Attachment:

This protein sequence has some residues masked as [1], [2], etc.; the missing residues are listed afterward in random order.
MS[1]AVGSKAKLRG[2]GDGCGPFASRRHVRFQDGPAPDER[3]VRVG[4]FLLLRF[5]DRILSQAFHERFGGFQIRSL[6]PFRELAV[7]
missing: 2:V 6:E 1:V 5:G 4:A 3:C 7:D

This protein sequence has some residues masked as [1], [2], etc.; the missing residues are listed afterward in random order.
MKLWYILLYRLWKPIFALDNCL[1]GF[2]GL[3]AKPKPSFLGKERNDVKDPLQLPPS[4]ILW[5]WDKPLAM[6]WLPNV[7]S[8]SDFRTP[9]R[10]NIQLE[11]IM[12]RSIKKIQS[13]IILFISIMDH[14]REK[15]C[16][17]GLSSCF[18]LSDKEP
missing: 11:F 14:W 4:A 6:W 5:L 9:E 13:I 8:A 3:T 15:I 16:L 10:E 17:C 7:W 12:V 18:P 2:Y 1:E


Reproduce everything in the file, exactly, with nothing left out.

This protein sequence has some residues masked as [1], [2], etc.; the missing residues are listed afterward in random order.
MS[1]AVGSKAKLRG[2]GDGCGPFASRRHVRFQDGPAPDER[3]VRVG[4]FLLLRF[5]DRILSQAFHERFGGFQIRSL[6]PFRELAV[7]
missing: 2:V 6:E 1:V 5:G 4:A 3:C 7:D

This protein sequence has some residues masked as [1], [2], etc.; the missing residues are listed afterward in random order.
MKLWYILLYRLWKPIFALDNCL[1]GF[2]GL[3]AKPKPSFLGKERNDVKDPLQLPPS[4]ILW[5]WDKPLAM[6]WLPNV[7]S[8]SDFRTP[9]R[10]NIQLE[11]IM[12]RSIKKIQS[13]IILFISIMDH[14]REK[15]C[16][17]GLSSCF[18]LSDKEP
missing: 11:F 14:W 4:A 6:W 5:L 9:E 13:I 8:A 3:T 15:I 16:L 10:E 17:C 7:W 12:V 18:P 2:Y 1:E